Spice up home with romantic decor

Muted colors, soft lighting, antique details give house looks you'll love

August 12, 2007|By Charlyne Varkonyi Schaub | Charlyne Varkonyi Schaub,South Florida Sun-Sentinel

The outside world is awfully rough on our psyches. We're bombarded with unending e-mails, ringing cell phones and frustrating commutes to and from work.

It's no wonder that many of us crave the kind of romantic comfort we see in movies. Candlelight. Champagne on ice. Soft colors. Feel-me fabrics. Dressing tables. Beds draped with fabric or mosquito netting.

Just ask designer Florence Pion. A few years ago, she asked her antiques class at Florida Atlantic University to name their favorite decorating style. The students, ages 22 to 48, overwhelmingly said they preferred "romantic."

"Each one said they wanted a romantic atmosphere with soft lighting and candles," she said. "In other words, the period was not as important as the feeling. At the time, they were all going to thrift shops and they were in love with the past."

Ah, romance. Don't we all crave more of it?

Now there's help. A new design book, Jessica McClintock's Simply Romantic Decorating (Rodale, $32.50), takes you through the steps to transform your home into a romantic nest.

McClintock includes everything from steps to creating beautiful backgrounds to advice on cooking, dining and entertaining. And, if anyone knows romance, it's McClintock, best known as the go-to fashion designer for old-fashioned wedding gowns and prom dresses. This book completes her foray into home furnishings, which includes designing furniture for American Drew, C.R. Laine and Lea, rugs for Loloi, and lighting for Minka.

"I just love to think of a room as a beautiful jewel box," McClintock said in a telephone interview from her home in San Francisco.

"Bring into it memories of historical references, and fine-tune it into a little jewel box with colors you like and paintings."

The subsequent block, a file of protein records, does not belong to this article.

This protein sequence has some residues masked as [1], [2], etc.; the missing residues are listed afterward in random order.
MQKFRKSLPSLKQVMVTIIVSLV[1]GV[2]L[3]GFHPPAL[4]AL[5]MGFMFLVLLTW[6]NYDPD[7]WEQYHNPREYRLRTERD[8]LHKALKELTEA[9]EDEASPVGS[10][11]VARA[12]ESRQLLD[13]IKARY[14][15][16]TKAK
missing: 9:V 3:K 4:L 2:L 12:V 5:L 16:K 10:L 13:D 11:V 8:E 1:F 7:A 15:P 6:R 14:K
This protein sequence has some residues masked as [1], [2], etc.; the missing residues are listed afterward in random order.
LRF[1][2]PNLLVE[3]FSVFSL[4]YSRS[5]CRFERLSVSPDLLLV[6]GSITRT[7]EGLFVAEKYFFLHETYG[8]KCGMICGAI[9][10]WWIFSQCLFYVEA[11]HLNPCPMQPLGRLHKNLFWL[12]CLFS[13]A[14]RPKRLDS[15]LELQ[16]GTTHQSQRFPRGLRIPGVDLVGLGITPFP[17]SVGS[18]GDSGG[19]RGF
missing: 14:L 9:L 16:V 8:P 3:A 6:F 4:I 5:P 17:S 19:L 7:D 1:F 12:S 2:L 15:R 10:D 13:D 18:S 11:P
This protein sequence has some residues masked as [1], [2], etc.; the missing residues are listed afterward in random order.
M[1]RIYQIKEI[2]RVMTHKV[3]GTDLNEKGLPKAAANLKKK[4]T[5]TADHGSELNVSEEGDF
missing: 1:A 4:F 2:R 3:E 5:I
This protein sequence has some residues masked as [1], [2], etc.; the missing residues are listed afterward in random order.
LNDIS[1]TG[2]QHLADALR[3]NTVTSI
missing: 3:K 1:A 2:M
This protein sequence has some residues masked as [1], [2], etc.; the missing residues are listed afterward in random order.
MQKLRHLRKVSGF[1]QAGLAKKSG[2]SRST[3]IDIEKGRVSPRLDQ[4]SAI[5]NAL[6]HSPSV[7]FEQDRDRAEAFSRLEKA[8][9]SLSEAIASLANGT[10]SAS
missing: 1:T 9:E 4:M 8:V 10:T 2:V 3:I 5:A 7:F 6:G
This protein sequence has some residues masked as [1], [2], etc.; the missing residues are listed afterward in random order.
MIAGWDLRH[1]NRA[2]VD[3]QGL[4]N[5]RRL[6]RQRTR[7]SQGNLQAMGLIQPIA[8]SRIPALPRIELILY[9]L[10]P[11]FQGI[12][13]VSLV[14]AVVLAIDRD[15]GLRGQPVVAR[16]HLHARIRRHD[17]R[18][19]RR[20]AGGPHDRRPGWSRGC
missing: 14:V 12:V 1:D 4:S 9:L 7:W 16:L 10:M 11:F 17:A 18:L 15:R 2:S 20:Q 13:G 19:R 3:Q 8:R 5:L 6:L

She also suggests bringing in classic elements such as wooden panels from older homes, architectural capitals in the corners of rooms and painted details such as soft vines or cascading flowers. Colors are muted. Soft lighting comes from candles and wall sconces.

"With me, romance is all about the structure, the color, the fabrications I use, the furniture," she said. "It's so overwhelming that many people don't know where to start."

As an apparel designer, she likes to start with swatches of fabric. She prefers soft colors that look natural and aged, nothing new or shiny. Think off-white, cream, rich taupe or gold.

"Wood that has been lived on and walked on for 10 years looks better than wood just placed on the floor," she said. "A house that is lived in has beautiful pieces of furniture and experiences in romantic situations. You draw from the essence of older things."

McClintock suggests using glazes on the walls to make them look as if they have been aged, such as starting with sage and adding soft glazes such as gray lavenders.

Romantic decorating, like romance, means different things to different people. McClintock suggests exposing yourself gradually to romantic design.

"Take care," she said. "Your home is not the place for immediate gratification. Follow your mind, your eyes and your heart."

Charlyne Varkonyi Schaub writes for the South Florida Sun-Sentinel.

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